Finally…

 

8. Keep your eye on the prize.  There are always more tasks to be done, another floor to mop or dish to wash.  As you navigate the care of your space and family/work/health, keep a balance. Sometimes you can’t get sufficient sleep, all the dishes from dinner washed and read your child a bedtime story.  Even the perfect routine gets interrupted. Be flexible enough to choose one or two elements to relinquish on those nights. Dishes can wait until morning. A good night’s sleep and story usually can’t. 

 

There are tons of ways to get a house clean, but it takes the whole family to keep it clean.  You can often find cleaning tools for little bodies in the local grocery, book, department or even dollar store.  I also really like For Small Hands for their quality and variety for both indoor and yard care.  

Maybe you find housekeeping a breeze.  If so, I kowtow to you. But if not, hopefully you’ve just nabbed a skill or reminder to help make your life a little happier and easier.   I certainly know a clean space helps me feel more at ease. May you find a little more peace in your week ahead!

 

Seasonal Shifts with My Favorite Picture Books for Fall

Each year as summer heads towards a close, when I’m not sure I’m ready to put away the comfy shorts and lake gear summer affords, I start to see changing leaves, watch kids head back to school, and can’t help but feel the excitement of fall setting in. Fall always gets me excited.  I take in the crisp smell of leaves letting go. I watch pumpkins plumpness pop in gardens, store fronts and porches. Cozy soups and comfy sweaters call to me and I head to my bookshelf to reread a few perennial favorites. This year, I add a new one to the list I just discovered with my daughter: Leaves by David Ezra Stein.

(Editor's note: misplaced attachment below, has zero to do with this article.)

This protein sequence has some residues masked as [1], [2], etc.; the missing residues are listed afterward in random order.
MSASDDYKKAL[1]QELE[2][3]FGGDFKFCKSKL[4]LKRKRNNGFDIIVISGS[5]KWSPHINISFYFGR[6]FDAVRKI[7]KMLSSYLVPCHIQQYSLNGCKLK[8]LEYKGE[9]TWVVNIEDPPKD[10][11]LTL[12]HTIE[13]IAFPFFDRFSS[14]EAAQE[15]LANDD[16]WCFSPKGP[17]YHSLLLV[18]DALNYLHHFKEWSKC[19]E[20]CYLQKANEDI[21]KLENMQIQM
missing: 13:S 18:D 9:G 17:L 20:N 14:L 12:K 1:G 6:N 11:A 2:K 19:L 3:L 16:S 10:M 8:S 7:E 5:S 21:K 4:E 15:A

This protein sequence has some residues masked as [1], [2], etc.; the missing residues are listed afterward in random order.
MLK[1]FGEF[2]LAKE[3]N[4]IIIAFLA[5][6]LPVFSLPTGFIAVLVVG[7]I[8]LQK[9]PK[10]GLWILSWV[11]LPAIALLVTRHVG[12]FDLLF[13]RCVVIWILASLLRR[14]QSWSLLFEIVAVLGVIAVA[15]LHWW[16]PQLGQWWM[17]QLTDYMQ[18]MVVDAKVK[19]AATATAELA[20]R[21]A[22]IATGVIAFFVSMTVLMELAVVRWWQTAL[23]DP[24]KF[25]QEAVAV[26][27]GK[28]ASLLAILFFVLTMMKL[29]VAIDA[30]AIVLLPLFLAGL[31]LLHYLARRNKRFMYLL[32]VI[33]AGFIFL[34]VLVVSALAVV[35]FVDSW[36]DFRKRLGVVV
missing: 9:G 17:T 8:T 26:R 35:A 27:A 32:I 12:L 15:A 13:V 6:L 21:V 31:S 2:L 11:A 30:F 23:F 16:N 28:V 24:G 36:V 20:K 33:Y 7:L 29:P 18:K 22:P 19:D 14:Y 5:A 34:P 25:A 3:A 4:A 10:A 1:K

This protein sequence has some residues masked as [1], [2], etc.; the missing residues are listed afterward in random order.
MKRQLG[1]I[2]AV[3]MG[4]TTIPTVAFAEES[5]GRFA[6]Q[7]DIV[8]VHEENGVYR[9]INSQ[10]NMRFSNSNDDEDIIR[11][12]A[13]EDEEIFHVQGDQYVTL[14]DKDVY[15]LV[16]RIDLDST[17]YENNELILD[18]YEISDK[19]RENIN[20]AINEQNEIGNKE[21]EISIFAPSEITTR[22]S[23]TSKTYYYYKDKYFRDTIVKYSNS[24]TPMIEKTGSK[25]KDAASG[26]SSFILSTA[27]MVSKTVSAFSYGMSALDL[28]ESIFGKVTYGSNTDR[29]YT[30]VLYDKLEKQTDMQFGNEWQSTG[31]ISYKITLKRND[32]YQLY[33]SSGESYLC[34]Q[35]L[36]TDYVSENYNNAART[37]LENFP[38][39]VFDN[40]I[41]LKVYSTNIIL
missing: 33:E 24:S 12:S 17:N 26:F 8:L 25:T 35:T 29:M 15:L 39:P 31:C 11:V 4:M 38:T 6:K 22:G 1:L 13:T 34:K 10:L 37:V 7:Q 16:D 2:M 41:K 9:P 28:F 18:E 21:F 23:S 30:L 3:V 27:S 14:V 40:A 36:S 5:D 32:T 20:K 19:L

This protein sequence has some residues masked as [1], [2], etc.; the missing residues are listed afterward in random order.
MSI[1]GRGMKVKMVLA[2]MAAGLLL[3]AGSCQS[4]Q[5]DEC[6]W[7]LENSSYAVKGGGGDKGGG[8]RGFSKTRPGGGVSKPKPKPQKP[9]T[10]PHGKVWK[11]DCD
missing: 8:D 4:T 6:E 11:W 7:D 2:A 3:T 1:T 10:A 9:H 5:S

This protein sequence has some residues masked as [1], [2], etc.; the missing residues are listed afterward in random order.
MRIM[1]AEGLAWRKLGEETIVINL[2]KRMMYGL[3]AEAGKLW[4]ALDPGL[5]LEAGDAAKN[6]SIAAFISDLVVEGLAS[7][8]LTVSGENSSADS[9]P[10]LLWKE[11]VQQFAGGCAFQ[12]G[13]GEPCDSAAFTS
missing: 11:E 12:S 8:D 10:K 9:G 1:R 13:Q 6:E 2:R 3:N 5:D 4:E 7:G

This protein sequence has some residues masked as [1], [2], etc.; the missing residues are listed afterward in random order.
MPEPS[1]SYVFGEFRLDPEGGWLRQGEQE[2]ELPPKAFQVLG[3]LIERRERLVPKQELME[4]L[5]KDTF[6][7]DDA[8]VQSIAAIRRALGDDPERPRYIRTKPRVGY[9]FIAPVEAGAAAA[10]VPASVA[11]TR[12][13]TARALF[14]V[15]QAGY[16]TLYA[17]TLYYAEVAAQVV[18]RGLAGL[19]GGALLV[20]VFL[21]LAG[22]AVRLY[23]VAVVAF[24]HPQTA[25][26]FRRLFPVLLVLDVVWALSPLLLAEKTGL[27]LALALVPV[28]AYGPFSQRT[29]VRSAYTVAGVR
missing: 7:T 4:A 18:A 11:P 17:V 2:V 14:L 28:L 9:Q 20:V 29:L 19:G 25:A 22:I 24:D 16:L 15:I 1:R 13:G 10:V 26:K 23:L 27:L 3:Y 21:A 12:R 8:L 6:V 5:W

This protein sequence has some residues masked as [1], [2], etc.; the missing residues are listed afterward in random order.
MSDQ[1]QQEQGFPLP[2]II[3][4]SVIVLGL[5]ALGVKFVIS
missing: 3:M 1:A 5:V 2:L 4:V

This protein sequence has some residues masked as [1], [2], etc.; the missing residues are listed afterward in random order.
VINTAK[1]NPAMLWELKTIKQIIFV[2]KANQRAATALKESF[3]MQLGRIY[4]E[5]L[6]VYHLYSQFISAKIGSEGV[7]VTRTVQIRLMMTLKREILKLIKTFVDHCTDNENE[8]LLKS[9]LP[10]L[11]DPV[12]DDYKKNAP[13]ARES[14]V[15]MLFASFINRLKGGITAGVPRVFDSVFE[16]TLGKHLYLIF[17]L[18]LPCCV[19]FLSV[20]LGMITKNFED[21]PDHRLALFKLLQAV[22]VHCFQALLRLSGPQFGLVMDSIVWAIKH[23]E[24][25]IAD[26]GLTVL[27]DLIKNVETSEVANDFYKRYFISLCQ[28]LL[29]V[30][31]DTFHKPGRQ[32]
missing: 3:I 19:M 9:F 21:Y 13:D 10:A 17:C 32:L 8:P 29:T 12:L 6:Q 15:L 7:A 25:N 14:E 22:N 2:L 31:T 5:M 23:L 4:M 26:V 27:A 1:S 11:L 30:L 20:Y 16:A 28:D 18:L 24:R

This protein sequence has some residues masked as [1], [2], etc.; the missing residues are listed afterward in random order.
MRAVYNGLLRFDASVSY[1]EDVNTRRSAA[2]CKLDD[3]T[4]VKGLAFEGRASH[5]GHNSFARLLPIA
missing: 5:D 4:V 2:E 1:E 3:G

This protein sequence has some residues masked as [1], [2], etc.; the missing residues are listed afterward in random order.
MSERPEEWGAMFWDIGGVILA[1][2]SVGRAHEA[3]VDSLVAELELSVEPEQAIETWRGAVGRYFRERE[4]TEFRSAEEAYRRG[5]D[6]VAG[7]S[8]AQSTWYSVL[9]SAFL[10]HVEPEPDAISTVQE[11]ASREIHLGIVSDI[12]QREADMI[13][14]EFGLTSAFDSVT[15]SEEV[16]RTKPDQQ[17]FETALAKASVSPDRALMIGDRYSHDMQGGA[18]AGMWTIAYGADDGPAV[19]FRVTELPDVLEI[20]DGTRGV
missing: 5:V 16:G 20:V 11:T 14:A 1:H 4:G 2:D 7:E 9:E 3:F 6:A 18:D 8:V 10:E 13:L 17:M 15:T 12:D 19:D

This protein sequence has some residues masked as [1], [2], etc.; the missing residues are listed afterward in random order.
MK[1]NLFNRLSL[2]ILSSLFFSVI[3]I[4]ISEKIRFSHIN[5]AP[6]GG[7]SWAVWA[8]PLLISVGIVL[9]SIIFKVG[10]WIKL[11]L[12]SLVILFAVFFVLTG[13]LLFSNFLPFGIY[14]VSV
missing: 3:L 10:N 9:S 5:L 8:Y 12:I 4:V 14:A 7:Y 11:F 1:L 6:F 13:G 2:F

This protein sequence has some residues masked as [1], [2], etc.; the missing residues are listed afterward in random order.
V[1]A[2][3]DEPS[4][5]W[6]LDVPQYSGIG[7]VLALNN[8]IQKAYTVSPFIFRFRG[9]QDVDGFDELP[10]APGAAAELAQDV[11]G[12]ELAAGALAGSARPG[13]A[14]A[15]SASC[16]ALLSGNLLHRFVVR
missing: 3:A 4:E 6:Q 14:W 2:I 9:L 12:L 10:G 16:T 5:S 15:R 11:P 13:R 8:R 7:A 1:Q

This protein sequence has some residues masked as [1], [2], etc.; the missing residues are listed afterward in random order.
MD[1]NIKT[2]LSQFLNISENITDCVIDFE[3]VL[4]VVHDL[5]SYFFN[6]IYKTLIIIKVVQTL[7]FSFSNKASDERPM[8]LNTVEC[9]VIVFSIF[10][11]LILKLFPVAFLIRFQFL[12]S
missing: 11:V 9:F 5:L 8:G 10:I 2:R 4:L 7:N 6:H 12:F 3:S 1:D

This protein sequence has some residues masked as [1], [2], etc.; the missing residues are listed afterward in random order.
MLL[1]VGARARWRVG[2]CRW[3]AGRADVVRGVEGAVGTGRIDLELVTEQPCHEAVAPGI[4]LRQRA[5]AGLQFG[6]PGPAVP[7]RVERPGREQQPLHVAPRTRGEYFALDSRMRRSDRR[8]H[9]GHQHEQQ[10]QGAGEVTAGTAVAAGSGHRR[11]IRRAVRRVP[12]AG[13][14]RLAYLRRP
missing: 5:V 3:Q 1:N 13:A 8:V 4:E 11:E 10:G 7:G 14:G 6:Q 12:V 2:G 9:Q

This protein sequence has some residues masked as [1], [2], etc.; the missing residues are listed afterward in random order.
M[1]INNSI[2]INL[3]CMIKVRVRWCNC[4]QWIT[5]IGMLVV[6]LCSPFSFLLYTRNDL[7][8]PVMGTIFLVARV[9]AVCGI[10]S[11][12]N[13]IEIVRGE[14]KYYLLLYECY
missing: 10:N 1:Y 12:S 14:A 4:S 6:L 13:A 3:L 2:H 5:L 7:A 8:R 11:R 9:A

These books deal with fun and rather mundane turned to challenges and fear-facing.  They open doors of new understanding and self-confidence, modeling for children how to draw on creativity to overcome new challenges in a variety of ways.  Several always leave me headed to the kitchen- be it alone, with my own child, students or friends…I mean who doesn’t want popcorn, a soup-making party and pumpkin muffins or pie to share with neighbors?

  1. Popcorn by Frank Asch (1979)                     fall2019popcornI have yet to find a story more delightful to a group of 3-5 year old children than this!  In Frank Asch’s Popcorn, bear pops popcorn -gifts from each of his Halloween party guests.  There is so much popcorn that the whole house gradually fills up with it and the party guests have to help their host eat everything up to remove all evidence of the party before his parents return.  Lesson learned -perhaps- and certainly exciting to watch the rooms pile up with popcorn. Somehow it still makes me want to pop it (in moderation) with each read.

 

  1. The Little Old Lady Who Was Not Afraid of Anything by Linda Williams, Illustrated by Megan Lloyd (1986) fall2019littleoldladyA terrifically fun sequencing book with a spooky spin and sound effects that invite the reader/listener to physically play along (e.g. “two shoes go clomp, clomp”), this story is a must to read with your 4-7 year old.  One little side lesson here: it definitely opens the door for a safety lesson with your child-talk about the importance of always hiking with a companion you know and trust.